• $18,350 for heads of household under age 65
    • $20,000 for heads of household over age 65
    • $24,400 for qualifying widow(er)s under 65
    • $25,700 for qualifying widow(er)s over 65
    • $400 of net earnings for self-employed individuals who would otherwise have one of the higher thresholds listed above.
  • Gross income means income before any deductions. For example, gross income from rental activity, is the gross rents received, not the profit from the rental activity after deducting eligible rental expenses. The same concept applies to income from farming and self-employment. The gross amount of revenue before any deductions determines the requirement to file a tax return.
  • For US citizens and green card holders living abroad, although income excluded from US taxation under the Foreign Earned Income Exclusion is not counted towards the income thresholds to qualify for the Economic Impact Payment, it is counted towards the gross income threshold to determine if a tax return required to be filed.

I am curious about the ability to use this tool for Americans living abroad who do not need to file a tax return. Many online tools available through the IRS website cannot be used by foreign resident US taxpayers, and I’m afraid there is a chance that Americans abroad may not be able to use this tool either. Please let me know if you try to use this tool and you have trouble due to your foreign address.

Get My Payment – New IRS Tool to help recipients track the status of their EIP

  • The IRS is building a second new tool, Get My Payment, expected to be available by April 17.
  • Similarly to Where’s My Refund, this tool will allow taxpayers to check the status of their Economic Impact Payment: the expected date of payment and the form of payment (direct debit or check).
  • For taxpayers whose Economic Impact Payment is not scheduled before the tool is launched on April 17, the site will allow them to choose to receive the payment by direct debit and provide their bank information.
  • Although this has not been specified, generally, the IRS is unable to make deposits into foreign bank accounts. US taxpayers without a US bank account should therefore expect to be issued their Economic Impact Payment by check.
  • The IRS started scheduling Economic Impact Payments on April 9. If the IRS did not have the taxpayer’s bank information prior to scheduling the payment by check, the taxpayer will unfortunately not have the option to request a direct deposit. On the bright side, they should receive their payment before most anyone else!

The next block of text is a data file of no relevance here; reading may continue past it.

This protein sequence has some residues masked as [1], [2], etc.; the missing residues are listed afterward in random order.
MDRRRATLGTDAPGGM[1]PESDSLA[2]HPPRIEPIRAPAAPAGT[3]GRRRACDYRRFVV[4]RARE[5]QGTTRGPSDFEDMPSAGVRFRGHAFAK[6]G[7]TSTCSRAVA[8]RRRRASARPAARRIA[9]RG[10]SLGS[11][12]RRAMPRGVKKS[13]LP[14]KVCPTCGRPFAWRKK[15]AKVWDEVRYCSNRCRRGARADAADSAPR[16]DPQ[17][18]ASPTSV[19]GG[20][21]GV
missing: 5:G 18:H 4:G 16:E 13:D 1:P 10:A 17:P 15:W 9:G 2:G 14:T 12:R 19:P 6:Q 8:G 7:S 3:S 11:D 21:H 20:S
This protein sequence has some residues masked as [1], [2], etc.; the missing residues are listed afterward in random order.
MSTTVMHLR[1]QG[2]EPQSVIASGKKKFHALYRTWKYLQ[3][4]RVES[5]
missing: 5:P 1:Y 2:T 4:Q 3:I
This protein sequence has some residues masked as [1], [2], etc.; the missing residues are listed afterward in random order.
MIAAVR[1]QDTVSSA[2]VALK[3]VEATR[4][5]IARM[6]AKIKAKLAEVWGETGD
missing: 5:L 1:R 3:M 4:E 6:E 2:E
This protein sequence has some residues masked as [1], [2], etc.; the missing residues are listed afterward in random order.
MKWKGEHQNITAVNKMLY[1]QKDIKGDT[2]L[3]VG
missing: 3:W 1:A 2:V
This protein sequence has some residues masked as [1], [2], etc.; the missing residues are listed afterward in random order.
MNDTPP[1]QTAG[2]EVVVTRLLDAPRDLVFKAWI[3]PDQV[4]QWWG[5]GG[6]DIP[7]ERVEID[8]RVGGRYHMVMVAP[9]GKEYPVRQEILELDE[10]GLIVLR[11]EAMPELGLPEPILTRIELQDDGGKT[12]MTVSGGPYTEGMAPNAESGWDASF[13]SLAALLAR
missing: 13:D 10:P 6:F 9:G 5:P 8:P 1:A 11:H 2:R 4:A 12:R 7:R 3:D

• The IRS is expected to issue over 100 million Economic Impact Payments to US citizens and green card holders living in the USA and abroad. With a maximum estimated capacity to issue 5 million payments per week, this task may take the IRS 20 weeks or more to complete.

Patience is a virtue, and this virtue is likely to be heavily tested by the IRS in 2020.

If you become frustrated with the IRS about the status of your Economic Impact Payment, the usefulness of the new tools available through their website, the responsiveness or lack of it with regards to your tax issues; please consider the enormity of the task that they have been assigned, with no additional budget and in the most challenging of the environments. With a Service that was stretched to the limits before this pandemic, this additional responsibility puts them in an almost impossible situation.

I’ve had my share of frustrations with the IRS, and I’m not exactly a fan, to put it mildly, of many aspects of their operations, but with respect to this situation, I am sympathetic and relieved not to be in their shoes. Please be prepared to exercise your patience muscles as you navigate the 2019 and 2020 tax seasons. It’s not looking to be smooth sailing.

If you live abroad and are unable to use the Get My Payment tool, or any other online tools, or face other extraordinary challenges, please let us know by writing to marina@crossborderplanner.com or matias@crossborderplanner.com.

Until the next post!